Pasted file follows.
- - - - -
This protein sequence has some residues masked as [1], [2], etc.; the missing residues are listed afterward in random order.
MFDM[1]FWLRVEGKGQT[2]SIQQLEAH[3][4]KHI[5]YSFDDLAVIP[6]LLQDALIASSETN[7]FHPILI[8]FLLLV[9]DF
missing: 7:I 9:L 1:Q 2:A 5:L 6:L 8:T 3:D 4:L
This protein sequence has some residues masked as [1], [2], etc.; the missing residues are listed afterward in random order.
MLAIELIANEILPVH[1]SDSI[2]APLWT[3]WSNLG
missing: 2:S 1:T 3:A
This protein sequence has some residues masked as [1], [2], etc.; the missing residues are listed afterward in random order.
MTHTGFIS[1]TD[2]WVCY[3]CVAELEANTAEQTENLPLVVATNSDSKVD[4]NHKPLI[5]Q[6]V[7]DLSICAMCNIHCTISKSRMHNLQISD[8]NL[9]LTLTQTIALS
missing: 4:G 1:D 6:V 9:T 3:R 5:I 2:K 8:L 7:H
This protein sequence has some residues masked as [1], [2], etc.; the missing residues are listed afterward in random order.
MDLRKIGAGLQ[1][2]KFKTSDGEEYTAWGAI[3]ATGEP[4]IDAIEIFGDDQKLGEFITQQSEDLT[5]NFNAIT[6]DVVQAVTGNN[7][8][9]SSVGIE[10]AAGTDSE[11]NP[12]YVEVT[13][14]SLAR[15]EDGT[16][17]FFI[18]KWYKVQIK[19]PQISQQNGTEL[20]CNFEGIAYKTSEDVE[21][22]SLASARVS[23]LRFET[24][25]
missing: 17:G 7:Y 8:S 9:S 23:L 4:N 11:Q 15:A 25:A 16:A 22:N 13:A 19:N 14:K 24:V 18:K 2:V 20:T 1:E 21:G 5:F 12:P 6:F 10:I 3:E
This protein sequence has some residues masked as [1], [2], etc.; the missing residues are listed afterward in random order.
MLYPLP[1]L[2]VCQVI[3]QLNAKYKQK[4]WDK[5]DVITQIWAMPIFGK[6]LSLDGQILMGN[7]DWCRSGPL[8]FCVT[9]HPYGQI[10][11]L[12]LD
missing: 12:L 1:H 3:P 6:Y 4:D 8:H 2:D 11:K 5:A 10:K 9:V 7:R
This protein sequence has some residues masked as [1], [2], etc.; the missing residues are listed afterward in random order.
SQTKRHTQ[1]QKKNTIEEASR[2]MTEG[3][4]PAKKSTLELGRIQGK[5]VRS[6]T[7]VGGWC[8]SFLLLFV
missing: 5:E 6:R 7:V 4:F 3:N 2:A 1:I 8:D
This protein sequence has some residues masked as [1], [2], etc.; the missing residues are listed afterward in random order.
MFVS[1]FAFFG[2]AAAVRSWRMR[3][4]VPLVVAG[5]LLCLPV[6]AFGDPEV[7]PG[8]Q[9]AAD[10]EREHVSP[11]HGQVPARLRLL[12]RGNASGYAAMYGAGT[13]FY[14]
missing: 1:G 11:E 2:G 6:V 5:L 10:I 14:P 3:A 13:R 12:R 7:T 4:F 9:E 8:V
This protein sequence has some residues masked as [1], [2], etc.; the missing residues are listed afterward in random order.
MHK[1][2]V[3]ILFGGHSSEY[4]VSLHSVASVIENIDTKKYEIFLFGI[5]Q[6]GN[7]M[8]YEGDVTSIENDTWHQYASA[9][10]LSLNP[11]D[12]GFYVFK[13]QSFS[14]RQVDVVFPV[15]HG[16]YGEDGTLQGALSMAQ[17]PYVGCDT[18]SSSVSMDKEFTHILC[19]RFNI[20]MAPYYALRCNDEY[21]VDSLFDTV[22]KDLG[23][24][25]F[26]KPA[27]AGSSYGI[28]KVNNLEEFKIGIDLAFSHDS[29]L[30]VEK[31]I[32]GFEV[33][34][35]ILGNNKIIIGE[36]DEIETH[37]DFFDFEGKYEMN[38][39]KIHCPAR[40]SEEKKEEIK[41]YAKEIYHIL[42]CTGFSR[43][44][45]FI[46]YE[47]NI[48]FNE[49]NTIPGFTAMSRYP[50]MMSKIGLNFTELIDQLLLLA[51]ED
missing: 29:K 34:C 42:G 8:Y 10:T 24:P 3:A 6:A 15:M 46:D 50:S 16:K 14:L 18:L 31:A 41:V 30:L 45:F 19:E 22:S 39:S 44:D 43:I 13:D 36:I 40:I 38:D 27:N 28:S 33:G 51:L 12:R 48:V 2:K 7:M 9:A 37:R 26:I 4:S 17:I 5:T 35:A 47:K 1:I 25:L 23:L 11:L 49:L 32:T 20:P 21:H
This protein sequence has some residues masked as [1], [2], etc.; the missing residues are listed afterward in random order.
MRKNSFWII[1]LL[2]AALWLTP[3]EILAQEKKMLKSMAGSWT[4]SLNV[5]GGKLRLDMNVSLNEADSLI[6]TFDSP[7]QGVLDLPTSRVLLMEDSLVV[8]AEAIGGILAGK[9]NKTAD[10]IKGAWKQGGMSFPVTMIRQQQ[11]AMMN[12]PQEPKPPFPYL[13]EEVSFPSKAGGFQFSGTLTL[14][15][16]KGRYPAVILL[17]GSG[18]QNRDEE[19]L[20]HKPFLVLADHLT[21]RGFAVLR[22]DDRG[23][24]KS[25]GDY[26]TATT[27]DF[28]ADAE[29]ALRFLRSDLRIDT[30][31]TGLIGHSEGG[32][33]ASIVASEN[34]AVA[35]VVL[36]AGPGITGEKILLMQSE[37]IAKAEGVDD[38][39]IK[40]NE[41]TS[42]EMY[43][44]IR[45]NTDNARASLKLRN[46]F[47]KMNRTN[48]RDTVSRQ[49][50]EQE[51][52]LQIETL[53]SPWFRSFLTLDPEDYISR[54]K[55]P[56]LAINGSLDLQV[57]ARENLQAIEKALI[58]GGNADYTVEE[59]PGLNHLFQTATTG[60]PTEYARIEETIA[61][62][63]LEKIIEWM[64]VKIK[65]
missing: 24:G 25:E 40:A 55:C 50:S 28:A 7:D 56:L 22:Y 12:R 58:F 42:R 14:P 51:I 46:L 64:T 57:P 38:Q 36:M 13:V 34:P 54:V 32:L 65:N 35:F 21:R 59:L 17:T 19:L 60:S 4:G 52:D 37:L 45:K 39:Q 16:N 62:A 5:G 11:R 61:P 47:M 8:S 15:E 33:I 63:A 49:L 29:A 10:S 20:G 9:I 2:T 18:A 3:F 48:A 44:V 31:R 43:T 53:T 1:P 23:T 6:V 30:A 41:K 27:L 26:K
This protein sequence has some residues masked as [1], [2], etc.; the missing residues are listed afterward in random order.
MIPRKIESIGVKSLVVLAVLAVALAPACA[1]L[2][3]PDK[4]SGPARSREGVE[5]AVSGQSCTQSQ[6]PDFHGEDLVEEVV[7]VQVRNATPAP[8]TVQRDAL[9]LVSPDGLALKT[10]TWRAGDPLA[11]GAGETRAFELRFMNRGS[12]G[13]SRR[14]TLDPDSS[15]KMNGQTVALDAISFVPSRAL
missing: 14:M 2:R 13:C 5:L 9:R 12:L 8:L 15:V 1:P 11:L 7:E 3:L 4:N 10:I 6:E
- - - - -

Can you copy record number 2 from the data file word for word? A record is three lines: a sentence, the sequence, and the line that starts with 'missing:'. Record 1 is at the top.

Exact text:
This protein sequence has some residues masked as [1], [2], etc.; the missing residues are listed afterward in random order.
MLAIELIANEILPVH[1]SDSI[2]APLWT[3]WSNLG
missing: 2:S 1:T 3:A